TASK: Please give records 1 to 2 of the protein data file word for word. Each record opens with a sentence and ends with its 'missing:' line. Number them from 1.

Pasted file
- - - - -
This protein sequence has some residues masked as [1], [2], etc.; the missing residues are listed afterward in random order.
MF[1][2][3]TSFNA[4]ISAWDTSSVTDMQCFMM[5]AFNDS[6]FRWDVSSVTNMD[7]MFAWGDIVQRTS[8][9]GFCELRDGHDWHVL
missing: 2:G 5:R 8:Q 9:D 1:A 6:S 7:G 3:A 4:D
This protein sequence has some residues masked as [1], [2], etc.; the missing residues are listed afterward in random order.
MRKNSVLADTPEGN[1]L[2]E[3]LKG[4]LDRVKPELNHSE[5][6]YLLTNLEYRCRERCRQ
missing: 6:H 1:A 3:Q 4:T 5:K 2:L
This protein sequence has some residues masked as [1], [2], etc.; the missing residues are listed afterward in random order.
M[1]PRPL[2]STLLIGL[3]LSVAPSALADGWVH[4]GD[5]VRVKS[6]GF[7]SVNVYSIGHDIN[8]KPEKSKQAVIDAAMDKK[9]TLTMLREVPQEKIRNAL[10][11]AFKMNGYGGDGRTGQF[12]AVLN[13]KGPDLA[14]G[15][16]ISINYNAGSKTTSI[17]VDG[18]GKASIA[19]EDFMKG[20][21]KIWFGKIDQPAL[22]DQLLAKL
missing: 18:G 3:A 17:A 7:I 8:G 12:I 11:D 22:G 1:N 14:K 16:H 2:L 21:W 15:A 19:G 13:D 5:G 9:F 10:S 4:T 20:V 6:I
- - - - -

This protein sequence has some residues masked as [1], [2], etc.; the missing residues are listed afterward in random order.
MF[1][2][3]TSFNA[4]ISAWDTSSVTDMQCFMM[5]AFNDS[6]FRWDVSSVTNMD[7]MFAWGDIVQRTS[8][9]GFCELRDGHDWHVL
missing: 2:G 5:R 8:Q 9:D 1:A 6:S 7:G 3:A 4:D
This protein sequence has some residues masked as [1], [2], etc.; the missing residues are listed afterward in random order.
MRKNSVLADTPEGN[1]L[2]E[3]LKG[4]LDRVKPELNHSE[5][6]YLLTNLEYRCRERCRQ
missing: 6:H 1:A 3:Q 4:T 5:K 2:L